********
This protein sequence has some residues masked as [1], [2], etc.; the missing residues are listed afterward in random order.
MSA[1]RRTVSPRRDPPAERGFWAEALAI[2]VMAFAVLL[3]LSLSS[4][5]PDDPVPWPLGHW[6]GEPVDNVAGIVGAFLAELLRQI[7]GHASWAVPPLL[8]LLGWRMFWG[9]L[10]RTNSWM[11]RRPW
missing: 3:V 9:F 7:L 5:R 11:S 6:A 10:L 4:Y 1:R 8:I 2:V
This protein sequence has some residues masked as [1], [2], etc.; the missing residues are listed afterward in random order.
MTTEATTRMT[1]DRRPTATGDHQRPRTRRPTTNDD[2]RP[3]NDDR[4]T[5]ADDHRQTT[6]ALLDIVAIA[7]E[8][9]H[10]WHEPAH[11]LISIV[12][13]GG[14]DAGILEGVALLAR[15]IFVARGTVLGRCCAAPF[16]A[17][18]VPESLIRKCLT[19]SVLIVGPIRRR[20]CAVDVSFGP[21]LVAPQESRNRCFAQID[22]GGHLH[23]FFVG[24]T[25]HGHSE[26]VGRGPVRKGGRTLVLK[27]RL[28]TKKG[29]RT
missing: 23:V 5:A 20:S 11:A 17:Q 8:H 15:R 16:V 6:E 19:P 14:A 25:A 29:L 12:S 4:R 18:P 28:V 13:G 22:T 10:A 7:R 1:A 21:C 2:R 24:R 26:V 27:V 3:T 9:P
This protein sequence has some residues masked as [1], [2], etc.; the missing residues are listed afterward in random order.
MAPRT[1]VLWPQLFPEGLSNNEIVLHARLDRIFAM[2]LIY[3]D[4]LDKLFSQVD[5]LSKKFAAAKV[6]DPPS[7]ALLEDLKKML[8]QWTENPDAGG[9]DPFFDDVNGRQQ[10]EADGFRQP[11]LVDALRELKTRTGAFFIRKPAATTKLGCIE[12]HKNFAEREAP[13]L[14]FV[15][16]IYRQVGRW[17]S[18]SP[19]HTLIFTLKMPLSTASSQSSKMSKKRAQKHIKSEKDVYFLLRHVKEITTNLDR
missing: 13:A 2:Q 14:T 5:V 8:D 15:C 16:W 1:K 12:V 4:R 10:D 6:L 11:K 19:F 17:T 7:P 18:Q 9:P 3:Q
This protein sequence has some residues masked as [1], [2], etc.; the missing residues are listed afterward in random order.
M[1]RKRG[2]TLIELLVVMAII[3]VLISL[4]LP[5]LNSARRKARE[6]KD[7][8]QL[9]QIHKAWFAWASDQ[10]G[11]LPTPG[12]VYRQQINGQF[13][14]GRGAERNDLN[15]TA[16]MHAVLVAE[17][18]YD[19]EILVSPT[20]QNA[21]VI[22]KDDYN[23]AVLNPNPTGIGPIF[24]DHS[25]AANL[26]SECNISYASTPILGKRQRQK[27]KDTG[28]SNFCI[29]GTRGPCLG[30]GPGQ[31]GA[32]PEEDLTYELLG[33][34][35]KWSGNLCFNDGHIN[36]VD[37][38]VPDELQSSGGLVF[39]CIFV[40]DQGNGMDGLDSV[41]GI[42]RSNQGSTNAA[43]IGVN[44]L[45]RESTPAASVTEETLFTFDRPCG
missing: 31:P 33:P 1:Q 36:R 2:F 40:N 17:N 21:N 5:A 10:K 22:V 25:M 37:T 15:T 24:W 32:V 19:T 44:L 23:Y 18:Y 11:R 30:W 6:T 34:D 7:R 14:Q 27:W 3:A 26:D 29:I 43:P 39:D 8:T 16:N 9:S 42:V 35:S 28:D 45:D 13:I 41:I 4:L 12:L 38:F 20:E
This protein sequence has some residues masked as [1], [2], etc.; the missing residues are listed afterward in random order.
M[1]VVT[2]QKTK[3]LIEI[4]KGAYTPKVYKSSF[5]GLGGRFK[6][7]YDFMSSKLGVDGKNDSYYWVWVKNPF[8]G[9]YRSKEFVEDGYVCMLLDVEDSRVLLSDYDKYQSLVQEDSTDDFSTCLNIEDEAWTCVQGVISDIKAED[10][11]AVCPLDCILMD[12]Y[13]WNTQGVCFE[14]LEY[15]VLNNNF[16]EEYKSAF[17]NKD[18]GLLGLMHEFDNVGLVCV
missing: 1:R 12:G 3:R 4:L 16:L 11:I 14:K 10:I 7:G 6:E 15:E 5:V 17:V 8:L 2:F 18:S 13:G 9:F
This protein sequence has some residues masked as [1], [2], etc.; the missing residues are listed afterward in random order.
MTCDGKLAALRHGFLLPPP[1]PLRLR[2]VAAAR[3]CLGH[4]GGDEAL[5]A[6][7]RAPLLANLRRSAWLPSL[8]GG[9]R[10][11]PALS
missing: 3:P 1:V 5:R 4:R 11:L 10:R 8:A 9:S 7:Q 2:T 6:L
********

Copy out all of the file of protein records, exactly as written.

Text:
This protein sequence has some residues masked as [1], [2], etc.; the missing residues are listed afterward in random order.
MSA[1]RRTVSPRRDPPAERGFWAEALAI[2]VMAFAVLL[3]LSLSS[4][5]PDDPVPWPLGHW[6]GEPVDNVAGIVGAFLAELLRQI[7]GHASWAVPPLL[8]LLGWRMFWG[9]L[10]RTNSWM[11]RRPW
missing: 3:V 9:F 7:L 5:R 11:S 6:A 10:L 4:Y 1:R 8:I 2:V
This protein sequence has some residues masked as [1], [2], etc.; the missing residues are listed afterward in random order.
MTTEATTRMT[1]DRRPTATGDHQRPRTRRPTTNDD[2]RP[3]NDDR[4]T[5]ADDHRQTT[6]ALLDIVAIA[7]E[8][9]H[10]WHEPAH[11]LISIV[12][13]GG[14]DAGILEGVALLAR[15]IFVARGTVLGRCCAAPF[16]A[17][18]VPESLIRKCLT[19]SVLIVGPIRRR[20]CAVDVSFGP[21]LVAPQESRNRCFAQID[22]GGHLH[23]FFVG[24]T[25]HGHSE[26]VGRGPVRKGGRTLVLK[27]RL[28]TKKG[29]RT
missing: 23:V 5:A 20:S 11:A 17:Q 8:H 15:R 16:V 6:E 19:P 14:A 25:A 29:L 12:S 4:R 18:P 28:V 13:G 22:T 10:A 7:R 1:A 21:C 2:R 24:R 26:V 27:V 3:T 9:P
This protein sequence has some residues masked as [1], [2], etc.; the missing residues are listed afterward in random order.
MAPRT[1]VLWPQLFPEGLSNNEIVLHARLDRIFAM[2]LIY[3]D[4]LDKLFSQVD[5]LSKKFAAAKV[6]DPPS[7]ALLEDLKKML[8]QWTENPDAGG[9]DPFFDDVNGRQQ[10]EADGFRQP[11]LVDALRELKTRTGAFFIRKPAATTKLGCIE[12]HKNFAEREAP[13]L[14]FV[15][16]IYRQVGRW[17]S[18]SP[19]HTLIFTLKMPLSTASSQSSKMSKKRAQKHIKSEKDVYFLLRHVKEITTNLDR
missing: 13:A 2:Q 14:T 5:V 8:D 15:C 16:W 1:K 12:V 4:R 10:D 6:L 11:K 19:F 17:T 7:P 18:Q 9:P 3:Q
This protein sequence has some residues masked as [1], [2], etc.; the missing residues are listed afterward in random order.
M[1]RKRG[2]TLIELLVVMAII[3]VLISL[4]LP[5]LNSARRKARE[6]KD[7][8]QL[9]QIHKAWFAWASDQ[10]G[11]LPTPG[12]VYRQQINGQF[13][14]GRGAERNDLN[15]TA[16]MHAVLVAE[17][18]YD[19]EILVSPT[20]QNA[21]VI[22]KDDYN[23]AVLNPNPTGIGPIF[24]DHS[25]AANL[26]SECNISYASTPILGKRQRQK[27]KDTG[28]SNFCI[29]GTRGPCLG[30]GPGQ[31]GA[32]PEEDLTYELLG[33][34][35]KWSGNLCFNDGHIN[36]VD[37][38]VPDELQSSGGLVF[39]CIFV[40]DQGNGMDGLDSV[41]GI[42]RSNQGSTNAA[43]IGVN[44]L[45]RESTPAASVTEETLFTFDRPCG
missing: 31:P 33:P 1:Q 36:R 2:F 40:N 17:N 21:N 5:A 10:K 22:V 25:M 37:T 15:T 24:W 32:V 19:T 44:L 23:Y 18:Y 11:R 30:W 6:T 34:D 7:R 14:Q 27:W 3:A 26:D 29:I 43:P 39:D 8:T 16:N 9:S 42:V 35:S 28:D 45:D 13:I 41:I 4:L 12:L 38:F 20:E
This protein sequence has some residues masked as [1], [2], etc.; the missing residues are listed afterward in random order.
M[1]VVT[2]QKTK[3]LIEI[4]KGAYTPKVYKSSF[5]GLGGRFK[6][7]YDFMSSKLGVDGKNDSYYWVWVKNPF[8]G[9]YRSKEFVEDGYVCMLLDVEDSRVLLSDYDKYQSLVQEDSTDDFSTCLNIEDEAWTCVQGVISDIKAED[10][11]AVCPLDCILMD[12]Y[13]WNTQGVCFE[14]LEY[15]VLNNNF[16]EEYKSAF[17]NKD[18]GLLGLMHEFDNVGLVCV
missing: 1:R 12:G 3:R 4:L 16:L 11:I 14:K 10:I 7:G 6:E 15:E 5:V 17:V 8:L 2:F 18:S 13:G 9:F
This protein sequence has some residues masked as [1], [2], etc.; the missing residues are listed afterward in random order.
MTCDGKLAALRHGFLLPPP[1]PLRLR[2]VAAAR[3]CLGH[4]GGDEAL[5]A[6][7]RAPLLANLRRSAWLPSL[8]GG[9]R[10][11]PALS
missing: 3:P 1:V 5:R 4:R 11:L 10:R 8:A 9:S 7:Q 2:T 6:L